Aware survey: More than 50% of schoolboys used violence, Latest Singapore News - The New Paper

Aware survey: More than 50% of schoolboys used violence

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More than half of schoolboys here have hit, punched, shoved or spat on another boy while in secondary school.

More than four-fifths have taunted another for being "girly" or not being "manly" enough.

These were found from a survey of 809 teens aged 17 and 18 by women's rights group Aware.

The results, said Aware researcher Chong Ning Qian, are alarming. She found that those who were teased are more likely to go on to bully other boys.

Aware surveyed boys after a campaign to end violence against women found men were also "victims of violence because of gender stereotyping".

From October 2015 to March last year, it surveyed students from junior colleges, polytechnics and institutes of technical education.

The boys were asked whether their peers told them to "man up", "stop being such a girl" or to not cry - a practice Aware calls gender policing - and if they experienced or committed violence.

A whopping 84 per cent admitted to verbally bullying another, by insulting a boy for being feminine or weak and calling him a "sissy" or "gay".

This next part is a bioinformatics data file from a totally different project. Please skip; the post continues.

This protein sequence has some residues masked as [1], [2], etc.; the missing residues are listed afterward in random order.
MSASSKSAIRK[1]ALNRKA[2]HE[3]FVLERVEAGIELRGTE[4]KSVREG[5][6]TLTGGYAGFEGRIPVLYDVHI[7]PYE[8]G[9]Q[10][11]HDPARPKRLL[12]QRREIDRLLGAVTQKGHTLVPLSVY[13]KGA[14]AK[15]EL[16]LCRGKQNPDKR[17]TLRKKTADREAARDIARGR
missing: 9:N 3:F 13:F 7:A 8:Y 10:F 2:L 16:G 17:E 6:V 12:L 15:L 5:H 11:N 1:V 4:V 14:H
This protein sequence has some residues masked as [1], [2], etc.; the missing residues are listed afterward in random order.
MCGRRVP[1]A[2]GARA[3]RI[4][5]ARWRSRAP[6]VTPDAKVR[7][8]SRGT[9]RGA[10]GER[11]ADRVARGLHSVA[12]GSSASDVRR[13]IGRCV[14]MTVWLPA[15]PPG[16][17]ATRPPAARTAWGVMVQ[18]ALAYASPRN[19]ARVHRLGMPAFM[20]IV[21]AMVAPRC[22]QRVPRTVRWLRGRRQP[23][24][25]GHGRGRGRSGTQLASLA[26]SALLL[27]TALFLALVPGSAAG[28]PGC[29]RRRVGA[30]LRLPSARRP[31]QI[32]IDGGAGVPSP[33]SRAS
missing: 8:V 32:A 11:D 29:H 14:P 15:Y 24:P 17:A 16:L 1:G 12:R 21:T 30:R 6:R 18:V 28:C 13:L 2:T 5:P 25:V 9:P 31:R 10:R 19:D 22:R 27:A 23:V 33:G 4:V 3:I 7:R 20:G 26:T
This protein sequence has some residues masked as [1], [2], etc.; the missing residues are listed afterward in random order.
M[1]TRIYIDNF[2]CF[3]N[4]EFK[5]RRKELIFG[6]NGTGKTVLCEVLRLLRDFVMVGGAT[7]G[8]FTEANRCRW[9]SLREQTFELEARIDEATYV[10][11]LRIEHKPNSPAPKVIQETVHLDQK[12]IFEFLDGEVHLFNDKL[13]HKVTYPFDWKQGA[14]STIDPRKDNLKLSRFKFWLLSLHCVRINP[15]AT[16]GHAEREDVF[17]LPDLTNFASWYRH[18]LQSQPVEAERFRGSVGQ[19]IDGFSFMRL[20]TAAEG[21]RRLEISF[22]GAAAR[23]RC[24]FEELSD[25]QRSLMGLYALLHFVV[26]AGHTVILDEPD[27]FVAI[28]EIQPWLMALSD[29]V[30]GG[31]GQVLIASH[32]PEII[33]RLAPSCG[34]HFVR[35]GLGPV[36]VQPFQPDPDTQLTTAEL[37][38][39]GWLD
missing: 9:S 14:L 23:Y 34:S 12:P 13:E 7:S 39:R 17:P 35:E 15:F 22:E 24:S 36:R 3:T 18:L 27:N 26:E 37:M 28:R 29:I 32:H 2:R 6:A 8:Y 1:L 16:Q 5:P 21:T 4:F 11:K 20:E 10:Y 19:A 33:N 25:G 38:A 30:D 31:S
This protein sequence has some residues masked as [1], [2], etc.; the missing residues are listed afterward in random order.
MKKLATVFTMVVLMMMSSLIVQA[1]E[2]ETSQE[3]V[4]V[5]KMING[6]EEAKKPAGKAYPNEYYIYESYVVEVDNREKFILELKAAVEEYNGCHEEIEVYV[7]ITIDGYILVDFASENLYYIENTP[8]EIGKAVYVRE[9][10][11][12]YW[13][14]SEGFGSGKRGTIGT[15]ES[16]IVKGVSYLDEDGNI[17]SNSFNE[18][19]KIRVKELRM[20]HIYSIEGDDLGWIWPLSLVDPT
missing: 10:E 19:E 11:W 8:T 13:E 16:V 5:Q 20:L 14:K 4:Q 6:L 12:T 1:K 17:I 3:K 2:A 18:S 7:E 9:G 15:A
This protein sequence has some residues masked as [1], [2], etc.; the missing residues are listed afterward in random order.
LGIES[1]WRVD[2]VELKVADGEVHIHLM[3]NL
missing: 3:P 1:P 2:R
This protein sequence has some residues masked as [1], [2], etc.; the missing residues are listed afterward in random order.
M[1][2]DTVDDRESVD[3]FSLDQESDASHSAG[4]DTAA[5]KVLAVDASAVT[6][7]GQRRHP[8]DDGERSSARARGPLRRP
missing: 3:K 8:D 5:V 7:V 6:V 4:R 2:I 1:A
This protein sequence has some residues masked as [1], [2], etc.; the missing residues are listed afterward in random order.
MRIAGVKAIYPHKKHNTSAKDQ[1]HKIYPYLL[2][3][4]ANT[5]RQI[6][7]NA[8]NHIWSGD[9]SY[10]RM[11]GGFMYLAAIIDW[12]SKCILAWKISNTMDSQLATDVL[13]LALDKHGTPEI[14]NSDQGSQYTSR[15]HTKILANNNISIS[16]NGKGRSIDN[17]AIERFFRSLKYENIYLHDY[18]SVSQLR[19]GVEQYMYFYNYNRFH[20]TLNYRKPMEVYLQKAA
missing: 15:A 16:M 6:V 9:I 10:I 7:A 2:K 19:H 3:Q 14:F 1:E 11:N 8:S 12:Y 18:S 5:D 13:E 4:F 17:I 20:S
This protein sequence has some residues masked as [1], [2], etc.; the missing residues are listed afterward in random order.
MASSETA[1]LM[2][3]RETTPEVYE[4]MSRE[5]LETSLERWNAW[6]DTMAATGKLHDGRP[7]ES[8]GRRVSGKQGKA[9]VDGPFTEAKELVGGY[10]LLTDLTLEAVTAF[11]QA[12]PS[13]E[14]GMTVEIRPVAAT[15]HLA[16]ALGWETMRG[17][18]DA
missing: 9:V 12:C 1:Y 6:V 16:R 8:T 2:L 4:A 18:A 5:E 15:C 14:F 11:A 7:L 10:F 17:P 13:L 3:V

A lower - but still significant - proportion resort to physically bullying: 29 per cent gave a schoolmate a wedgie by yanking his underwear; 54 per cent hit, punched, shoved or spat on another; and 69 per cent took part in a practice called 'taupok' where boys pile on a target.

Aware then compared the experiences of the respondents and concluded that those told by peers to "man up" were four times as likely to then physically bully other boys.

Ms Chong said: "In our survey, the vast majority have been gender-policed and are more likely to commit violence. That's a very big group of people."

But Mr Alfred Tan, chief executive of Singapore Children's Society, questioned if the acts reported in the survey were meant to cause harm.

"If they're doing it because they are reacting to something, like if they were playing basketball and jostling, I don't classify that as violence. Boys tend to be a bit more physical. To be violent you have to have the intention to harm someone."

Aware is holding a dialogue on how boys use violence to enforce gender norms today at 7pm at their centre.


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